US Secretary of State Rex Tillerson, National Security Adviser H.R. McMaster and Deputy National Security Adviser Dina Powell all issued statements saying such reports were wrong.
Trump reportedly relayed information from a critical source of intelligence on the Islamic State in Iraq and Syria when meeting with Russian Foreign Minister Sergei Lavrov and Russian Ambassador to the US Sergey Kislyak in White House last week.
The Washington Post first reported the disclosure earlier on Monday, followed by the New York Times and other nationwide news outlets.
"During President Trump's meeting with Foreign Minister Lavrov, a broad range of subjects were discussed among which were common efforts and threats regarding counter-terrorism," Tillerson said. "During that exchange the nature of specific threats were discussed, but they did not discuss sources, methods or military operations."
Powell said in a statement that the story was false. "The president only discussed the common threats that both countries faced."
"The president and the foreign minister reviewed common threats from terrorist organizations to include threats to aviation," said McMaster who participated in the meeting.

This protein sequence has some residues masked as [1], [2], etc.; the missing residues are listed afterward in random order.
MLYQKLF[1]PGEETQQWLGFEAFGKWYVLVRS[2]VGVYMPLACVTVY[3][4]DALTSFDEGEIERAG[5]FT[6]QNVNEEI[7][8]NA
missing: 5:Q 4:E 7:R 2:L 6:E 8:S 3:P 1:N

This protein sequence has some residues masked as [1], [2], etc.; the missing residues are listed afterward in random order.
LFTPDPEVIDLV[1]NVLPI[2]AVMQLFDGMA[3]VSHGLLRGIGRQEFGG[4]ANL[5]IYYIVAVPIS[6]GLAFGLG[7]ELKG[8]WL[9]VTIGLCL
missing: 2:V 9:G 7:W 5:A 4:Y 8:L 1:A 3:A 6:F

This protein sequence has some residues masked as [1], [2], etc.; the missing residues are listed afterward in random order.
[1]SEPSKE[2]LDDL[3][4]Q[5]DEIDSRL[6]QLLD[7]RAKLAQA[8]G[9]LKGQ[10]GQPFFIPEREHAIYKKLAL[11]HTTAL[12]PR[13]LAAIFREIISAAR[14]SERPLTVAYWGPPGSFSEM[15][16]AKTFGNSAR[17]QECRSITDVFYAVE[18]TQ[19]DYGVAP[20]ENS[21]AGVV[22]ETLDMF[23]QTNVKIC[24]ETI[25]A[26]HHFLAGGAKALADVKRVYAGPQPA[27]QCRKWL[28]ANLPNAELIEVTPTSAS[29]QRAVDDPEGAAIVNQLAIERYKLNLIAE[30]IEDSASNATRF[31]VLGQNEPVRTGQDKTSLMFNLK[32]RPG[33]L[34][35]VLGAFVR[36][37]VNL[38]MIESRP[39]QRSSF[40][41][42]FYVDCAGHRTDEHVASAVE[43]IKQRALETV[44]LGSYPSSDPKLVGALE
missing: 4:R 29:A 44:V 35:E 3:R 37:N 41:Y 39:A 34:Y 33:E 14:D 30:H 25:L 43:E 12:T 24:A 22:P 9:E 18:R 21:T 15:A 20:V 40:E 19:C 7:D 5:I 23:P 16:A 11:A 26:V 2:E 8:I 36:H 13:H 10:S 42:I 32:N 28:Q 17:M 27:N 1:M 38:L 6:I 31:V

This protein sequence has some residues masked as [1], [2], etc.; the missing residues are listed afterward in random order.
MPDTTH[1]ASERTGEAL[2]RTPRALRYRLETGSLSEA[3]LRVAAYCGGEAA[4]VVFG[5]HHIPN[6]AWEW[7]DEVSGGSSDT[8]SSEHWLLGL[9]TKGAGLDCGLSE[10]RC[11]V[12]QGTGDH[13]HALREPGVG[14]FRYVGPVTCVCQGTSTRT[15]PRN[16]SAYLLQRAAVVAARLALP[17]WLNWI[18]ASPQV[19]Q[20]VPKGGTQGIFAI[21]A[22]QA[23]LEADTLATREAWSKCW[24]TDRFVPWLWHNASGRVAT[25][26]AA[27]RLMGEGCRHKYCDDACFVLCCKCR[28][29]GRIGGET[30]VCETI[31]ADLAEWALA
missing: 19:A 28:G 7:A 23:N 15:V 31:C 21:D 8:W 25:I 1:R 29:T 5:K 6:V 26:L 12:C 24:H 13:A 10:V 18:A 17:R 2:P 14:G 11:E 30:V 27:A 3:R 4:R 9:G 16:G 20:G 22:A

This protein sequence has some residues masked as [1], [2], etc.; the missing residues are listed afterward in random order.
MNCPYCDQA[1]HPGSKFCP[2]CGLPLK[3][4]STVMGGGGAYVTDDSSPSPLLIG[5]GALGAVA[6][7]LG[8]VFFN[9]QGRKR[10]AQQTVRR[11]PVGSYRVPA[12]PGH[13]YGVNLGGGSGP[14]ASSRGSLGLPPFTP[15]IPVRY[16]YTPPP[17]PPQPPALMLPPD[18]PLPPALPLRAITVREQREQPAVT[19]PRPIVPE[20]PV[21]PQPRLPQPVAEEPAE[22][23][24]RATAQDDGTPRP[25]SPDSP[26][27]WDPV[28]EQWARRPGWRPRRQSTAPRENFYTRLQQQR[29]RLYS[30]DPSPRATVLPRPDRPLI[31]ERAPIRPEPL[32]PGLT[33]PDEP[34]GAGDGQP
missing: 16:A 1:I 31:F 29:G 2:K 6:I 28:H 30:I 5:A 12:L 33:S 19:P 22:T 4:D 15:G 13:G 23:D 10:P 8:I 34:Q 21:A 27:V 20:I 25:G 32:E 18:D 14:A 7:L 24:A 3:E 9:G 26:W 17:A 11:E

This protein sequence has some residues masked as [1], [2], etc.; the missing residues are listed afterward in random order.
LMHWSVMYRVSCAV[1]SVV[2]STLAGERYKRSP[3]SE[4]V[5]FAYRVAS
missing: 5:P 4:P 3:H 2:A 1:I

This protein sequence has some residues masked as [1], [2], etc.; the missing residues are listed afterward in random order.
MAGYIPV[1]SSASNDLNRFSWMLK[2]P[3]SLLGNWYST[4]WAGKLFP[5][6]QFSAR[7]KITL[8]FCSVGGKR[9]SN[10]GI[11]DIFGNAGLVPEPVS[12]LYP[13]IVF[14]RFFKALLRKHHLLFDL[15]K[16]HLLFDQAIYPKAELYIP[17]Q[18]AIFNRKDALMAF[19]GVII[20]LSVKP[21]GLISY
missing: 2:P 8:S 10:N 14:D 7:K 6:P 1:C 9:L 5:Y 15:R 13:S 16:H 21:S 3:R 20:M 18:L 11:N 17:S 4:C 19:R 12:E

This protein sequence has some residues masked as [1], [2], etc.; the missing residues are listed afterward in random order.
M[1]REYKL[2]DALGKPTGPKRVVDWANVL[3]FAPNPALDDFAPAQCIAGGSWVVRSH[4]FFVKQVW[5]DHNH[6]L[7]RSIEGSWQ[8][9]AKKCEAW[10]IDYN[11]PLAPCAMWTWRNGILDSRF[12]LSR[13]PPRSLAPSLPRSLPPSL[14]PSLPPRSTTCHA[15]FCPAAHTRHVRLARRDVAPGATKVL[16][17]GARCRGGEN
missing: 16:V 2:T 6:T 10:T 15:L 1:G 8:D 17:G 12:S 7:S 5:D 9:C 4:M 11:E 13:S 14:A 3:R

"At no time were any intelligence sources or methods discussed, and no military operations were disclosed that were not already known publicly." he said in a statement.
Trump's disclosures jeopardized a critical source of intelligence on the Islamic State, an information-sharing arrangement considered so sensitive that details have been withheld from allies and tightly restricted even within the US government, according to the Washington Post report.
The Washington Post said the information was provided by a US partner through an intelligence-sharing arrangement, but the partner did not give the US permission to share the information with Russia.
Following the meeting, the White House contacted the CIA and National Security Agency to contain the damage, according to the Post.
However, the US president has broad authority to declassify government secrets, making it unlikely that such disclosures broke the law, said the media reports.